Zip co-founder Peter Gray says he expects smaller buy now, pay later companies will bite the dust amid the coronavirus shutdowns

Zip Co co-founders Peter Gray and Larry Diamond (SMH, Dominic Lorrimer)
  • The coming downturn will see some buy now pay later companies not make it, predicts Zip co-founder Peter Gray.
  • Gray told Business Insider Australia that smaller companies with little differentiation to their main competitor Afterpay wouldn’t have the fundamentals to see out the storm.
  • Data from the company shows exactly how Australian spending habits are changing amid the coronavirus shutdown.
  • Visit Business Insider Australia’s homepage for more stories.

A challenging global economy will separate the wheat from the chaff, with some anticipating the buzzy buy now pay later (BNPL) sector to be one barometer.

Zip, which boasts nearly two million Australian users or around 30% of the local market, expects it’ll be the strong that survive.

“Historically, if you look at what plays out in a downturn or a significant change of economic conditions is typically the strongest one or the one or two larger guys will typically get stronger and stronger, while some of the smaller guys will struggle,” co-founder Peter Gray told Business Insider Australia.

“In this situation that might be accelerated for some of the challengers who have no real form of product differentiation.”

That would put Afterpay, which lays claim to around 3.1 million Australian users, and Zip in the box seat, according to Gray, with the two enjoying the lion’s share of customers and transactions.

“Most of the challengers are going head to head with Afterpay’s model, but they don’t the strong customer base, they don’t have strong repeat transaction behaviour and they don’t have a differentiating factor,” Gray said. “So it feels like they’ll struggle and either have to consolidate or simply fall away.”

Unlike Afterpay and its “copycats”, Zip doesn’t break purchases into four or six instalments, instead consolidating account balances into a single ‘wallet’ and charging a minimum monthly repayment on the total.

With unemployment on the rise and incomes falling, there’s an argument to be made that for the first time in almost three decades, Australians may struggle to service the sky-high debt
households have accumulated. The BNPL companies which have grown exponentially may face their first real challenge.

If so, it hasn’t shown up in Afterpay or Zip‘s performance to date. While a ‘retail apocalypse’ is well underway, both haven’t seen a significant decline yet, with Zip’s transactions actually growing in early April – the latest period available.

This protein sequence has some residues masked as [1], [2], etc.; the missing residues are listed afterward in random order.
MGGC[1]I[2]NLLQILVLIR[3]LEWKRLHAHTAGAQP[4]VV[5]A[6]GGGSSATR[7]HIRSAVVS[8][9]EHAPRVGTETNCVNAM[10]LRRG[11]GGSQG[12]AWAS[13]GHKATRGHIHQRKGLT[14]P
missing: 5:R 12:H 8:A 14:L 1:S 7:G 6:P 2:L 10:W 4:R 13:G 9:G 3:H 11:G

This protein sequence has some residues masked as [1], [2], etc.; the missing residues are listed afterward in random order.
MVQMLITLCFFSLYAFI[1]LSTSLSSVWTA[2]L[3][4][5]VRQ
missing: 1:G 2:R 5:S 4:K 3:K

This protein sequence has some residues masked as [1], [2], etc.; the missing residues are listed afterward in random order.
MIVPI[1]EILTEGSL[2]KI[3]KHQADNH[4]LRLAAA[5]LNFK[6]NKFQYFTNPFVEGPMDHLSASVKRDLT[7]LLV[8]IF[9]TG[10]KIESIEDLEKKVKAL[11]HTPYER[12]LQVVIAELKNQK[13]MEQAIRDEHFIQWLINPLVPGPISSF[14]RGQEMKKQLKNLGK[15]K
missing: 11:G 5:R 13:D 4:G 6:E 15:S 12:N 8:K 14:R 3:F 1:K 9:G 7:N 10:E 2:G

Where are Australians spending during the coronavirus outbreak?

The country is, after all, still spending, but showing greater discretion over where and how.

“Places like Bunnings, Officeworks, and Kogan are all performing really strongly and there’s definitely been a shift to online. Before around 65% of transactions were online shopping, we’ve seen that jump north of 80%,” Gray said.

March data provided to Business Insider Australia show just how sensitive Australians have become to the federal government’s frequent media conferences.

After Scott Morrison’s first outing on March 15, grocery spending shot up by 28.9%, with the number of Australians grocery shopping barely budging at all – confirming early indicators the country went a little mad stocking up on essentials like pasta and toilet paper.

Showing where the nation’s priorities lie, in the first week of lockdown Australians spent more at bottle shops than in the week leading up to Christmas, last year’s busiest.

Video game retailers have enjoyed a 42% boost, as people swap a largely restricted physical world for virtual ones.

Fuel purchases meanwhile dropped by almost a fifth and dental spend fell by more than a quarter. As people spent more time at home, dog walkers and adult entertainers alike saw precipitous falls, with both seeing a 15.2% and 32% fall respectively – the pandemic proving there is truly no safe industry.

Meanwhile, as hygiene looms large in the public’s imagination, Australians have also given up on cash. By the end of March, the number of weekly transactions had dropped by nearly 40%, while the number of people withdrawing cash had fallen by a third.

Interestingly, panic appears to have seen an initial surge in cash withdrawals. The amount taken out in the first two weeks of the lockdown actually increased by 8%, countering the overall trend.

A small group of extremely wealthy and worried Australians may have had something to do with that.

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